MARION, Ohio (WCMH) — Two Marion County men are accused of illegally distributing marked sample ballots.
Republican candidate for Marion City Auditor Robert Landon and former Marion County Republican Party chairman John Matthews are accused of distributing sample ballots. Landon is also accused of distributing material which purports to be a communication from the Board of Elections.
According to court records, the investigation started after the Marion City Law Director was contacted by an anonymous source who had some election materials dropped off at their house. The material was reported to be a piece of paper that appeared to be a sample ballot printed off from the Marion County Board of Elections website with the names of candidates circled.
According to the report:
In addition to the printed materials, they were also given what for the purpose of this report has been referred to as “sample ballots” by the Republican Headquarters. Mr. Saad specifically advised that it was John Matthews who gave them to him. When the door to door drive began, materials were dispersed amongst those involved. Of the people doing the door to door, the only person I am aware of to hand out the sample ballots was Robert Landon and I was advised that this was only done when he ran out of the other materials.
“This sample ballot was produced by the Marion County Board of Elections web site” is printed at the top of the piece of paper which led me to believe that this was created by someone simply going to the Board of Elections website, pulling up a sample ballot, printing it off and then circling and highlighting names.
The ballots were given to several Republican candidates by Matthews according to the police report. Police could only find evidence of the ballots being distributed by Landon.
It is illegal for a political party or candidate to distribute sample ballots or cause their title or name to be printed on sample ballots.
“We wish it wouldn’t have occurred, but it did and we have no choice but to go forward with prosecution,” Marion County Law Director Mark Russell said.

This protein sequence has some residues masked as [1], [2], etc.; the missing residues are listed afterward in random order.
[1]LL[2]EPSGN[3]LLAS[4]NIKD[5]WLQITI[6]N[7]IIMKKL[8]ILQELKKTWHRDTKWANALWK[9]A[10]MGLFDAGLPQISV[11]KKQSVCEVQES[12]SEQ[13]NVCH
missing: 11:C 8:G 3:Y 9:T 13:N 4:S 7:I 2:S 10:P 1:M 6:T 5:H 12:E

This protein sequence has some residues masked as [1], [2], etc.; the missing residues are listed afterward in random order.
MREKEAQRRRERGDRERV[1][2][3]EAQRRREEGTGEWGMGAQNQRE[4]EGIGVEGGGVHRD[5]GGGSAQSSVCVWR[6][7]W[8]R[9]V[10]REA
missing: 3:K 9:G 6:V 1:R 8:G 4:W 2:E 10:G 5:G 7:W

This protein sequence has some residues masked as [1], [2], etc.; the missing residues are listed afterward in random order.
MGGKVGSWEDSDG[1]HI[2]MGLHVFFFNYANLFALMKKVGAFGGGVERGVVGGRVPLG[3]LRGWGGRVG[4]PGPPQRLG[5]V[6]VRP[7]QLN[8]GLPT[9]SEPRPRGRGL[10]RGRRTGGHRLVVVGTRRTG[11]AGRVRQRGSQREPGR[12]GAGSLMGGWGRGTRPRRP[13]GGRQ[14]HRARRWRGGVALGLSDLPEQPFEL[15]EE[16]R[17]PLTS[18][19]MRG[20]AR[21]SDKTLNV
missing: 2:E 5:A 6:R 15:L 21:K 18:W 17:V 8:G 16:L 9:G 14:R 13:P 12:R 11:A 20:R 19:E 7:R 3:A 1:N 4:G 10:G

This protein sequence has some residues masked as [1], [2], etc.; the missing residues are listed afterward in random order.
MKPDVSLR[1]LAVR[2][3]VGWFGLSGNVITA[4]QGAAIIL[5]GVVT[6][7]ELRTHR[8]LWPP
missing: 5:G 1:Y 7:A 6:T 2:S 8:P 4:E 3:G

The Ohio Secretary of State’s office advised police that there can be issues prosecuting that section of the law.
According to the police report:
On 11/04/19, I contacted Andrew King, Chief Legal Counsel with the Ohio Secretary of State’s Office. He was familiar with this as he was contacted by the Marion County Board of Elections. He explained that at the state level and BOE, there is nothing for them to follow up with. He explained that ultimately, this would fall on the Law Director for the City of Marion to make a determination if he or she wanted to pursue this in court. I asked him pointedly if there is a legal violation and gave him the section numbers that were given to me.
King told me that there are issues with these sections of law as far as prosecution goes. He explained that the sample ballot that is posted online is a public document and as such, there are first amendment protections in place allowing for the distribution of public documents by an individual or group. In addition, this section states that “nor shall a political party or candidate cause their title or name to be imprinted on sample ballots” which would included the disclaimer on the bottom of the paper stating that this was paid for by the Marion County Republican Party. On the other hand, there is another contradictory section of the ORC that states it is illegal to not put this type of statement on the bottom of any paperwork that is handed out. King advised that if the Law Director had any questions, he was more than willing to assist.
After being questioned about the sample ballots, the report indicates that some Republican candidates pointed out that Democrats were also handing out sample ballots. The only evidence of this that police found was a custom-designed card featuring a picture of the Democratic candidates on one side and a list of candidates on the back. It was not a printout from the Board of Elections.
This case is not Matthews’ first time facing criminal charges. In 2017, Matthews pleaded guilty to theft in office after it was discovered that he used his personal phone to make calls and send texts of a political nature during work hours at the Industrial Commission of Ohio. He was sentenced to a year of probation and ordered to pay $4,062 in restitution.